Wolff rubbishes Renault quit fear

Date published: November 30 2014

Toto Wolff has responded to Christian Horner’s quit threat, adamant Renault won’t walk away from F1 if the sport sticks with the 1.6-litre V6 engines.

Unhappy with the current engines, Horner is keen to Formula 1 to ditch the 1.6-litre turbocharged V6 units in 2016.

He reckons they are too complicated and too expensive and that any fear that Mercedes could quit the sport if they are changed should be weighed up against the prospect of other manufacturers walking away.

“What do you do?” said the Red Bull team boss. “If you leave it as is, you will probably drive Renault and one or two others away.

“So, you have to do what is right for the sport rather than what is right for an individual manufacturer.”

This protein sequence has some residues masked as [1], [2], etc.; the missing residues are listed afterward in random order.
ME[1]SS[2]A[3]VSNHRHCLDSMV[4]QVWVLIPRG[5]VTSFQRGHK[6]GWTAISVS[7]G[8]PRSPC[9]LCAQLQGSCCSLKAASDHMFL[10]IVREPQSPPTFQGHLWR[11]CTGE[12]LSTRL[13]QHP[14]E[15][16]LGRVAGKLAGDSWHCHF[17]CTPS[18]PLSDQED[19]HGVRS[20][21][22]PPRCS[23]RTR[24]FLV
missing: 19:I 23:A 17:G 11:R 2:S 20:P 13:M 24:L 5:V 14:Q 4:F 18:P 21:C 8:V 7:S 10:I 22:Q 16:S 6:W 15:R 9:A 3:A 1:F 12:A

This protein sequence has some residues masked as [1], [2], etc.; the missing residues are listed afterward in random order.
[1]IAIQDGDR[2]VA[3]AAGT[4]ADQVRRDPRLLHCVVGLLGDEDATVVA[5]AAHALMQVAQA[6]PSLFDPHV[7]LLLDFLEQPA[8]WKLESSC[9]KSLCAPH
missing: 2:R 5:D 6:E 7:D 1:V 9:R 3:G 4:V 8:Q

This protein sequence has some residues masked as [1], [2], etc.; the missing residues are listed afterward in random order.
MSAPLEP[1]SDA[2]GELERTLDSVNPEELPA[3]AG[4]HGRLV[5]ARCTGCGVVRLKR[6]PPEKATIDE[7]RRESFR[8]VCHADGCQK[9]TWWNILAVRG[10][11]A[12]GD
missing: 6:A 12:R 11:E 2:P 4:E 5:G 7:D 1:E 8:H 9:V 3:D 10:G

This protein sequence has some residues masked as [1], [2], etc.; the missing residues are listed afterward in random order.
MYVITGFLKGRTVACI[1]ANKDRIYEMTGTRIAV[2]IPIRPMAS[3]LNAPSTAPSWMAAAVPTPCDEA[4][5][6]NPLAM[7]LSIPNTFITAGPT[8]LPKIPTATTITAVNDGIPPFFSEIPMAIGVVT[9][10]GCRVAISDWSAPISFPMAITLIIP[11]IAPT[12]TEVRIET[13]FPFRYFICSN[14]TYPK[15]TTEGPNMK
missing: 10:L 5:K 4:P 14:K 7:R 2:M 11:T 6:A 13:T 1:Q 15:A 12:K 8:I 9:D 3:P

Wolff, though, is adamant that sticking with the current units long-term will not result in Renault quitting the sport.

He told Autosport: “They are interesting comments, but probably the whole story has been turned around a little bit.

“What we have said is that Formula 1 needs long-term stability and that the constructors in Formula 1, Renault, Honda and Mercedes, decided to enter Formula 1 based on a set of rules.

“And all of the constructors, including Ferrari, share that vision, share that view.

“So he [Horner] is probably speaking about his team and not Renault.”

The Mercedes motorsport boss, whose team dominated this year’s Championship easily winning both titles, also claimed that Ferrari are committed to the current format, they, like Renault, just want the engine freeze lifted.

“I think Ferrari is very committed to the current engine format, and it’s clear for all of us that short term we shouldn’t be erratic,” he said.

“We shouldn’t take any decisions that will destabilise Formula 1 and destabilise potential new entries such as Honda or others.

“We need to look at the long-term perspective and how we can optimise the sport.

“There were some very sensible discussions, very refreshing and direct views from Ferrari, and the meeting made all the sense in the world.”